Spin a yarn

Liz Farrelly previews a Crafts Council exhibition that creates a new, provocative pattern for that long-forgotten pastime, knitting.

The selection is inclusive; from a French outsider artist to a recent RCA graduate; from work on an architectural scale to toy-making. What remains constant between the pieces, however, is a sense of surprise and invention. Cuddly toys they may be, but Donna Wilson’s are surreal, angry, cannibalistic; it’s only a knitted balaclava, but when worn by Andy Diaz Hope in a busy financial district of a North American city the public may think a bank job’s in the offing; light and filmy though it is, a cobweb by Shane Waltener is gigantic enough to span a museum’s entrance-hall, evoking nightmare visions of a giant spider prowling the galleries.

Another not-to-be missed redefinition of the art of knitting is Kelly Jenkins’ machine-knit jersey ‘canvases’ featuring sensational tabloid headlines (‘Knit Uncensored’) and phone-box sex-cards substituting the words ‘knit’ and ‘sex’, simultaneously confusing gender stereotypes and making you smile.

Robins’ own contribution to the exhibition resulted from an artist’s residency in Berlin, when her daughter was just six months old. ‘My hands were itchy to make something, but I was emotionally and physically exhausted, so I invented a way of working where I didn’t have to make decisions.’ Robins inscribed the faces of a number of dice with a series of choices – colours, number of stitches, increase or decrease. ‘I could sit in bed at night, throw the dice, and the next day apply the instructions on a knitting machine.’ The pieces are pure chance, highlighting the process of knitting rather than any end result. And although they’re pinned out as if to be sewn together, they could never add up to anything wearable. ‘If you’re not a knitter, though, you won’t recognise that reference and instead may read them as architecture, defining the space left between,’ adds Robins.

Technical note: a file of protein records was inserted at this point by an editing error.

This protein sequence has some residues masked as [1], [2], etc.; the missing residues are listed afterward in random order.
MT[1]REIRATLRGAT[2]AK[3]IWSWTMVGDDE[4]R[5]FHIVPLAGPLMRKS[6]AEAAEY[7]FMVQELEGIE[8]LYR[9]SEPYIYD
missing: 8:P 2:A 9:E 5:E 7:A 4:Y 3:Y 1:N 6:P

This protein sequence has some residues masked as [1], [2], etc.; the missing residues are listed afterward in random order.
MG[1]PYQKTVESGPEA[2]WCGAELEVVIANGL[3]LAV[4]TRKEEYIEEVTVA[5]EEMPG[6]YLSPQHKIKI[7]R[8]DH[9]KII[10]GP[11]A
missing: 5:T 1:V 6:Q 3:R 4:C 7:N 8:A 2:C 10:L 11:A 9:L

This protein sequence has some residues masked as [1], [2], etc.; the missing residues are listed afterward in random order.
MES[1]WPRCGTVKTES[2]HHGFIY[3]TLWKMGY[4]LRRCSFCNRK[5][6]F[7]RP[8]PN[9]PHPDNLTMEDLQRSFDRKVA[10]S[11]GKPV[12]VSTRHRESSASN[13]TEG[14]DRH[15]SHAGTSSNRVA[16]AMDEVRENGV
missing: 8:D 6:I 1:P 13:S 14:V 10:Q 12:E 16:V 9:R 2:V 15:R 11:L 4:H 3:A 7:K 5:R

As an exhibition that revels in rule breaking, highlights diversity and questions your assumptions, whether you’re a knit-head or a knit-novice, Knit 2 Together delivers.

Knit 2 Together: Concepts in Knitting runs from 24 February to 8 May at the Crafts Council Gallery, 44a Pentonville Road, London N1

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